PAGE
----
You know that sign on Moreland just south of I-20 that says “What Is Your” on one side and “Soul Purpose” on the other, right next to the giant hatted chicken at the Jamaican place? “I assumed it used to be a soul food restaurant,” said a colleague of mine — a good guess, this being Atlanta and it being at the top of a gauntlet of fast food restaurants. Some people may remember the sign’s origin, but most are surprised to find out that it is an artwork by Karen Tauches.
I pass by this sign every day on my drive to work, or pretty much anywhere. Before I knew its backstory, the sign and its disjointed query would always make me pause and ponder, for a moment, what it was, or had been, and why it hadn’t been replaced by a mixed-used development. But then the traffic light would change and Atlanta traffic would sweep away those thoughts. For the past year, it’s been a nagging reminder of this story I wanted to write but never found the time for.
What Is Your Soul Purpose? was one of three signs Tauches installed for the Living Walls Conference in 2012. Trying to abide by a city ordinance governing art in public spaces, Living Walls director Monica Campana had urged Tauches to seek permission from the owners of the six properties she had her eye on. Anticipating rejections, Tauches was reluctant. They ended up splitting the difference and she agreed to seek permission from three of the six. “Guess which three are the projects that happened?” she rhetorically asks.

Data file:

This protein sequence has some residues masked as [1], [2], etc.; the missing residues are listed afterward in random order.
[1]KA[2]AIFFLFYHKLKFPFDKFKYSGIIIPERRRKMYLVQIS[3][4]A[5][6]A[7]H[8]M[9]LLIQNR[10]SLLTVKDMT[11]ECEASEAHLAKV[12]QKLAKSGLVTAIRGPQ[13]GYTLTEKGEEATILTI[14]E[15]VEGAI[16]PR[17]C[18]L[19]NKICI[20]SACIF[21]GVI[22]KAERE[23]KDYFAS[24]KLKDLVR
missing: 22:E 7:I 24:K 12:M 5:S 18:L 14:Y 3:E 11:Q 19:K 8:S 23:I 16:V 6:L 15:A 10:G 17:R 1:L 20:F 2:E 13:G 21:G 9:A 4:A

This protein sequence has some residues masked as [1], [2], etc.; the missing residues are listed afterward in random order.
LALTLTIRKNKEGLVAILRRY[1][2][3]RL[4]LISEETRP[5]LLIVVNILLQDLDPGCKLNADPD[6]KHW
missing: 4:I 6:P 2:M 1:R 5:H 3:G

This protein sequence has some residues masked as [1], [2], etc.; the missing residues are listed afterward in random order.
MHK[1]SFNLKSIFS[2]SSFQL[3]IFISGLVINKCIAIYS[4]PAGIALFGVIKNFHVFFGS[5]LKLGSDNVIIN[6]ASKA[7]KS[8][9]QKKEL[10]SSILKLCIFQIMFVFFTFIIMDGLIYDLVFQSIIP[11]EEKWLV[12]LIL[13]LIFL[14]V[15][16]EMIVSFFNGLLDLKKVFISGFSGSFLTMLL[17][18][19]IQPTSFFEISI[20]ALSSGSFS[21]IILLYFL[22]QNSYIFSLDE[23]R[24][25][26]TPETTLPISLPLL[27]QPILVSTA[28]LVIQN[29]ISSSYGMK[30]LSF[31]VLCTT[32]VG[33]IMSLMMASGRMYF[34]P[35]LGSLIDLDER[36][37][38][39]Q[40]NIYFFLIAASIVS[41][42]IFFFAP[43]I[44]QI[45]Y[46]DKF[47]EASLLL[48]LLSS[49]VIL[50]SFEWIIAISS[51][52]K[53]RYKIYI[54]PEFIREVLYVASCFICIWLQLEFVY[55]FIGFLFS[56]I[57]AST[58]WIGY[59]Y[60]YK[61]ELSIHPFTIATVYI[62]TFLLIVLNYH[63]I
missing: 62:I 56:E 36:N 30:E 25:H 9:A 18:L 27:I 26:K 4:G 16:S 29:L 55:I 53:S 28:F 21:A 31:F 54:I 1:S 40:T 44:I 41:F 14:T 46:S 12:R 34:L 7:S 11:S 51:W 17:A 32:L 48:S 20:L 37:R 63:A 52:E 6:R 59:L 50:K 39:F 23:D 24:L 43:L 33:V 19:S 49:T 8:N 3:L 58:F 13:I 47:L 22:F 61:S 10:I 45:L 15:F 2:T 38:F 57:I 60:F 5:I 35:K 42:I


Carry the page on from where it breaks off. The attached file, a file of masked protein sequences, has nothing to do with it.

“Soul Purpose is the name of an astrology book,” the cosmically inclined artist explains. In conceiving the work, she enjoyed the irony of posing a deep question on a commercial strip of fast food. Tauches intentionally selected an outdated 1980s-style font for the black vinyl letters and did a mock-up on her computer.
Tauches did a guerilla-style installation of Soul Purpose in the middle of the afternoon with the help of Kristin Juárez (former BURNAWAY contributor and now a graduate assistant at the Spelman Museum of Art), who was both the lookout and photographer, and Keif Schleifer, the logistics director for Living Walls. They set up scaffolding, donned hardhats, and installed the vinyl letters in about 20 minutes. “We looked official, so no one bothered us,” she says.
Another Tauches sign further south on Moreland lingered for only a year. It was a wood sign with white lettering that read “This used to be a forest,” its anti-development sensibility perhaps more obviously the work of an artist or activist. Coincidentally and somewhat ironically, the remnants of an older sign for something called Whispering Pines was still visible on the backside of Tauches’s piece.
The third sign was located on Memorial near Boulevard, on the facade of a low-lying sliver of a building that’s now home to a fitness studio. It was short-lived; its title, Everything Disappears…, was both self-fulfilling and prescient as developers have snapped up property in the area at a furious pace. Almost in defiance of its titular destiny, the building persists.
Recently, What Is Your Soul Purpose was joined by a huge eyesore of a shipping container that looks as if it were hastily plopped down in the parking lot (by another enterprising soul?). It has served as an ad-hoc billboard, a music video set, and graffiti gallery. To most passers-by, the two must look much the same: evidence of urban decay.
Tauches has more ideas for signs that haven’t (yet) been executed. So if in the near future you start to notice signs on the Edgewood stretch of Moreland that say “Pedestrian Bridge Coming Soon,” don’t hold your breath.
Stephanie Cash is the Executive Editor of BURNAWAY. She drives a total of 5.2 miles on Moreland each weekday.
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